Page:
Management and Marketing - Research Publications

Permanent URI for this collection

Search Results

Now showing 1 - 2 of 2
  • Item
    Thumbnail Image
    Leading from the Frontline: Developing Leader Identity and Leadership Self-Efficacy among Frontline Managers.
    OLSEN, J ; Butar, I ; Gahan, P (Centre for Workplace Leadership, The University of Melbourne, 2016)
    Frontline managers are responsible for the supervision of non-managerial employees and overseeing day-to-day operations in general. They are often directly involved in employee recruitment, training, and performance management and are critical to implementing practices and innovations that enhance productivity (Ahmed, Shields, White, & Wilbert, 2010; Brewer, 2005; Kraut, Pedigo, McKenna, & Dunnette, 1989; Purcell & Hutchinson, 2007; Risher, 2010). Frontline managers in the service industry are no exception, and should receive more attention as the service industry expands. We therefore designed a research study based in a large organisation in the food service industry. Through this study, we sought to understand what factors relate to the important concepts of leader identity and leadership self-efficacy at the frontline. We first provide some background on these concepts, as well as a number of potential determinants. We then describe the methodology of our study, followed by the findings and their implications.
  • Item
    Thumbnail Image
    Developing Leaders in Business Schools: A Case Report on First Year Student Leaders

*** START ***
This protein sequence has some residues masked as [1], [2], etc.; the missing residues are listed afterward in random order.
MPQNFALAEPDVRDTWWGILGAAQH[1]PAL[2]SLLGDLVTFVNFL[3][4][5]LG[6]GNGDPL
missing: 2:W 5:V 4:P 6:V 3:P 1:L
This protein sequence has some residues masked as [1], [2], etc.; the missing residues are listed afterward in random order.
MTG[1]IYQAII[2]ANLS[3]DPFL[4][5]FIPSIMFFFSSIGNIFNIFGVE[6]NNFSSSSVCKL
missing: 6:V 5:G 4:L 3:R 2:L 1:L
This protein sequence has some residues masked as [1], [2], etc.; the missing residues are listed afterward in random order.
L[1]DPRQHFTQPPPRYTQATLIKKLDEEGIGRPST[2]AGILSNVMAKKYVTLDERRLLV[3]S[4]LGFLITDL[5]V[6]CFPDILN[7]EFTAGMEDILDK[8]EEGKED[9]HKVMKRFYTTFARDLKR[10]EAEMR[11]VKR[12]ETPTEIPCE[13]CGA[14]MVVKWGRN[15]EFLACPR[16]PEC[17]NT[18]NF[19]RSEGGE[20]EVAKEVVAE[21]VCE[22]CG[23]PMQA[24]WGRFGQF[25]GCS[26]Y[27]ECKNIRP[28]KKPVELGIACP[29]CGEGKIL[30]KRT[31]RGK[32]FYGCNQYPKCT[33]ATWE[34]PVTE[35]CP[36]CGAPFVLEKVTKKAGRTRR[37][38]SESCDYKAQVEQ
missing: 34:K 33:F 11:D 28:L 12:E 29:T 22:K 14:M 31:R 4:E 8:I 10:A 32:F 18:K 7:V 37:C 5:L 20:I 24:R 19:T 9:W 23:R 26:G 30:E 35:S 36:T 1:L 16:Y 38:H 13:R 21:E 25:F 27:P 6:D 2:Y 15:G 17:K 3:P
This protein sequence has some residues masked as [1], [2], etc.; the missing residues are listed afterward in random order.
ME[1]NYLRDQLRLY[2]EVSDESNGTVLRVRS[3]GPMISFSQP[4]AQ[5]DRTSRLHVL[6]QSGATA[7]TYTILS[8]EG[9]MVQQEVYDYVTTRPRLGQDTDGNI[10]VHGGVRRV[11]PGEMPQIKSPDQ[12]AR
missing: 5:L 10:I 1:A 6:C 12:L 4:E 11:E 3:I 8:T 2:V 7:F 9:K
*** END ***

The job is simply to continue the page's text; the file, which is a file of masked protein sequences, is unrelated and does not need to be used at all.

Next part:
OLSEN, J ; Butar, I ; Gahan, P ; Harbridge, R ; Van Woonroy, B (Centre for Workplace Leadership, The University of Melbourne, 2016)
    Developing leadership capabilities in young people comes with the territory of being in a business school. The Faculty of Business and Economics at The University of Melbourne offers a First Year Leaders Forum on a voluntary basis to all students. Centre for Workplace Leadership researchers surveyed two groups of first year students – those who took part in the Forum, and those that chose not to. The survey was administered immediately before the Forum and repeated six months later. Testing for four leadership competencies and two leadership attributes, they established that the intervention in the form of the Forum, improved first year students motivation to lead. Further they found that those who joined student groups or associations, volunteered or had served internships demonstrated higher levels of motivation to lead. The study showed that even small interventions can develop leadership attributes and as a result increase the levels of motivation to lead.